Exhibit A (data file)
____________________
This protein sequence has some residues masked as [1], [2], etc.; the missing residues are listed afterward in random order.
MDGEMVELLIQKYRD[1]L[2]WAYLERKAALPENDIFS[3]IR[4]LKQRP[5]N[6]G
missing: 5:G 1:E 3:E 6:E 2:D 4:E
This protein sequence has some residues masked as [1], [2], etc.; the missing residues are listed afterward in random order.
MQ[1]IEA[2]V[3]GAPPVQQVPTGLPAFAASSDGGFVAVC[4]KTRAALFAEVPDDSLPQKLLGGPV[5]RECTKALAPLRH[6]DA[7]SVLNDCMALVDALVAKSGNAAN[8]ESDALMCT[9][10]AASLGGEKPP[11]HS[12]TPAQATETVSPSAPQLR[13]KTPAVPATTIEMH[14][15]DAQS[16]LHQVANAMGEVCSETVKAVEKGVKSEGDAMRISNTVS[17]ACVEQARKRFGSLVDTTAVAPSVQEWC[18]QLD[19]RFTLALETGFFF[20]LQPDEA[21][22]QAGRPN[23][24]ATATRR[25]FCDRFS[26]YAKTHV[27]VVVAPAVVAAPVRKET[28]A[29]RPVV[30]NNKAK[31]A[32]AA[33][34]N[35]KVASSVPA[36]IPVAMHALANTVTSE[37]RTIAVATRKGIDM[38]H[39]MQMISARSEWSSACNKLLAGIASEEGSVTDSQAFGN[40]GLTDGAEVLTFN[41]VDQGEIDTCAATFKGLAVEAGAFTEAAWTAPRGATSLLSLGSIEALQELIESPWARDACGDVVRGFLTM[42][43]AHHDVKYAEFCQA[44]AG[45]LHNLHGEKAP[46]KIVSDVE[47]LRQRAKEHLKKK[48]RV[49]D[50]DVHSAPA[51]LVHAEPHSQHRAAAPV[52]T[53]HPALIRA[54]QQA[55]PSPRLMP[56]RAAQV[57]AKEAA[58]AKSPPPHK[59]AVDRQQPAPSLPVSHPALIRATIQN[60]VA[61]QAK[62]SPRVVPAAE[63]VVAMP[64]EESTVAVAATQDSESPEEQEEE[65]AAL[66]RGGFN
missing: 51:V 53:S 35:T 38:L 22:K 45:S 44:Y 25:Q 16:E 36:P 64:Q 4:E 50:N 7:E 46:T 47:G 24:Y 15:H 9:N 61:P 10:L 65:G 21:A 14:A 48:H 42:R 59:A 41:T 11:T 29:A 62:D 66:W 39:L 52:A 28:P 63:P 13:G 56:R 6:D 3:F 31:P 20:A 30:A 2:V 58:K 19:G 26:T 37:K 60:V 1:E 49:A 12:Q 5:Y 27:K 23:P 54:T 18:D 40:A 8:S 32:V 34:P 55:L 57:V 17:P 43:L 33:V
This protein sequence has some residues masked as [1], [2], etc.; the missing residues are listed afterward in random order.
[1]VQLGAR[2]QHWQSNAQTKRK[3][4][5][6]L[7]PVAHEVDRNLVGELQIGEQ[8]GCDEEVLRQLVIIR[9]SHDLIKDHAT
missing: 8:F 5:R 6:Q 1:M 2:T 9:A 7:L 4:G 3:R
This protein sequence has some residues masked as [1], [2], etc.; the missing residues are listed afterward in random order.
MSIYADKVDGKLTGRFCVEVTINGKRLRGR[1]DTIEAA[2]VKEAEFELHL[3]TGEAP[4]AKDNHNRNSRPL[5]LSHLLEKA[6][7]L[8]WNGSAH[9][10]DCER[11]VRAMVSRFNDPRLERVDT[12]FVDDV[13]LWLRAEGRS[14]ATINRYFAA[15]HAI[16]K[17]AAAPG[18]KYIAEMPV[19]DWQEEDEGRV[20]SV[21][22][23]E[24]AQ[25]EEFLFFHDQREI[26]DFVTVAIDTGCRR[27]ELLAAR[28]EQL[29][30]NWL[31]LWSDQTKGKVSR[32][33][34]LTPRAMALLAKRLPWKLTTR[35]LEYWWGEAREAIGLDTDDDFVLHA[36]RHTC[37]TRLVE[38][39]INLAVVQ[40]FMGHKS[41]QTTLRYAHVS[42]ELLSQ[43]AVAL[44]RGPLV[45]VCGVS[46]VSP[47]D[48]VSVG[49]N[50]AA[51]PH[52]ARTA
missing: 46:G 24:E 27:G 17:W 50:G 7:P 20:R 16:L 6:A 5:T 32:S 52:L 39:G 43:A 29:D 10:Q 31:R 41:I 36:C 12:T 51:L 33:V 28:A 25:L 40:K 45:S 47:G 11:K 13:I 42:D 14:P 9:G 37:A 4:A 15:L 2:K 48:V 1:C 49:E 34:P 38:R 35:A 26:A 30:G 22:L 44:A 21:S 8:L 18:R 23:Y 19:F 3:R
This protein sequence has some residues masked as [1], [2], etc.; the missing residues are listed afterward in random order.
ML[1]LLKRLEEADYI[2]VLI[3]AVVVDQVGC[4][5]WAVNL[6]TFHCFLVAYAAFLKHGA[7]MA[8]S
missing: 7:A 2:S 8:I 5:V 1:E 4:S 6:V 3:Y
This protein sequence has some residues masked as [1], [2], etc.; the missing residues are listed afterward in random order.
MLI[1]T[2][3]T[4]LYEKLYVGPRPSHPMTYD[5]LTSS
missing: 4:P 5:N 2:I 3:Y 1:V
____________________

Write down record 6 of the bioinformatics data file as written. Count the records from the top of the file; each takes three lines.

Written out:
This protein sequence has some residues masked as [1], [2], etc.; the missing residues are listed afterward in random order.
MLI[1]T[2][3]T[4]LYEKLYVGPRPSHPMTYD[5]LTSS
missing: 4:P 5:N 2:I 3:Y 1:V